COP21: Mainstreaming Climate Change within Financial Institutions

Side event at COP21

Panel of the COP21 side event titled Mainstreaming Climate Change Within Financial Institutions. Credit: Orion Cruz/AIDA.

By AIDA Staff

Financial institutions are crucial players in the global fight against climate change. In order for countries around the world to successfully pursue low-carbon and climate-resilient development, significant sums of finance will need to be harnessed.

The Paris Agreement – set to be finalized this week at the close of COP21 – will surely catalyze climate finance around the world. But climate finance will only represent a small percentage of overall global financial flows. Therefore, the extent to which climate change considerations are more broadly mainstreamed within financial institutions will have an important effect on the speed of the global economy’s transformation in response to climate change.

AIDA co-director Astrid Puentes Riaño was part of a panel that addressed this reality on December 7 during a COP21 side event titled Mainstreaming Climate Change Within Financial Institutions.

The event began with a presentation unveiling the Five Voluntary Principles that had been agreed to this year by 26 financial institutions on four continents, which collectively manage $11 trillion USD. These voluntary principles included commitments to manage climate risks, improve climate performance, account for climate action, adhere to climate change strategies, and promote climate smart objectives.

Following introductory remarks by the CEO of the French Development Agency and the Vice President of the World Bank Group, the main group of five panelists was invited to discuss their actions and views related to the initiative.

The importance of Puentes Riaño’s presence on the panel was immediately apparent – she was not only the only woman, but also the only voice representing civil society. Other panelists included representatives from major public and private financial institutions, such as the Development Bank of Latin America, the Vicepresident of the European Investment Bank and the head of the Ministry of the Environment and Tourism in Namibia.

The presentations on behalf of the financial institutions were brief, but to a certain extent heartening. Representatives lauded the billions of dollars they were committing to the fight against climate change, as well as other steps they were taking to reduce the climate impact of their investments. The European Investment Bank Representative, for example, highlighted their new emissions performance standard for investment in new energy development, which he said didn’t discriminate against any particular energy source, but effectively excluded coal.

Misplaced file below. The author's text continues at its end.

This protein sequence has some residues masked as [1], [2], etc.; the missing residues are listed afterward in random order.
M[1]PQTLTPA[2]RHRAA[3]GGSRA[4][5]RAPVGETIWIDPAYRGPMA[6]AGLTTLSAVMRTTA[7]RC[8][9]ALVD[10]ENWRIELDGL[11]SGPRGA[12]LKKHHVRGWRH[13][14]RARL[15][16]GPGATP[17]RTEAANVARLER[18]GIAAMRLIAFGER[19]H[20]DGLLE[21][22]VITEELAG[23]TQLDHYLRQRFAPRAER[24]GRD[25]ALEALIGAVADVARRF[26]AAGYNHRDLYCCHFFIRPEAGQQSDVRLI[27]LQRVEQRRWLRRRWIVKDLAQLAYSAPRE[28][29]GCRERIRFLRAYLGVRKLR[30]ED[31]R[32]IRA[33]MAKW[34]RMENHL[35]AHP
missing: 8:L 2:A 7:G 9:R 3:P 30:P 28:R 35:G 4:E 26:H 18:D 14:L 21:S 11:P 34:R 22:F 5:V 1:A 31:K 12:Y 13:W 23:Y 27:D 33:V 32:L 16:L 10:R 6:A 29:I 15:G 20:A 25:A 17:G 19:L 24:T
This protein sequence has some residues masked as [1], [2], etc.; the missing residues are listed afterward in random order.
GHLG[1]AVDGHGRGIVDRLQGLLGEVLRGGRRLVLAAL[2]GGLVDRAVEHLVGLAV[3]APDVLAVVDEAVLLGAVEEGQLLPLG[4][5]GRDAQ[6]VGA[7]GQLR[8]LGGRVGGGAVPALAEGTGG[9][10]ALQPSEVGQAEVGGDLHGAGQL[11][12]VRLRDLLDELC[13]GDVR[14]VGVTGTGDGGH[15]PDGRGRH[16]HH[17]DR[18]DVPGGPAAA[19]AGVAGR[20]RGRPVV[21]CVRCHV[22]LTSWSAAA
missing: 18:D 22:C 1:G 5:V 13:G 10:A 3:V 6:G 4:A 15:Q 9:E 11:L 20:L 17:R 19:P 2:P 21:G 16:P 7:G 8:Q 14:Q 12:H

There was also discussion about the importance of working together and building information-sharing platforms, such as a website to host information gathered by the financial institutions. The representative from the commercial banking sector said that his company had committed to investing $2 billion USD in green bonds, wouldn’t be funding any new coal plants, and would be increasing investments in renewable energy.

The Minister from Namibia stressed the devastating effect climate change is already having, and will continue to have, on his country. He explained that although climate change is a priority for his government, there is a lack of resources available to address the various needs that can arise at any time.

Speaking on behalf of civil society, Puentes Riaño welcomed the initiative as a good start, which projected a positive image of the financial sector. Recognizing that the effort was still in its nascent stages, she offered some recommendations regarding its implementation.

First, she called for consideration of human rights and social risk to be included in project assessments. This, Puentes Riaño explained, would facilitate the selection of the right kinds of projects to invest in. Secondly, she called for an effort to ensure that there was consideration of, and agreement among financial institutions about key definitions, for example  “renewable energy” and “sustainable development”, as well as thought given to which options should be excluded as false solutions. Finally, she called on these funding institutions to focus on how this initiative would be implemented. She recommended having a clear, transparent, and participatory road map that was ambitious enough to put the world on a 1.5 degrees C path.

During discussions like these, it’s easy to see how important it is for civil society organizations to be present and doing their best to contribute to the dialogue. In this case, AIDA was able to join the conversation and use our position at the table to help increase awareness about and advocate for access to information, transparency and accountability, public participation, and human rights. 

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About the Author

AIDA Staff


Founded in 1998, AIDA is a nonprofit environmental law organization that works across international borders to defend threatened ecosystems and the human communities that depend on them. 

Any opinions expressed in this blog are the authors’ own and may not be shared by the organization. AIDA includes them with full respect for the freedom of expression and plurality of our team of professionals.

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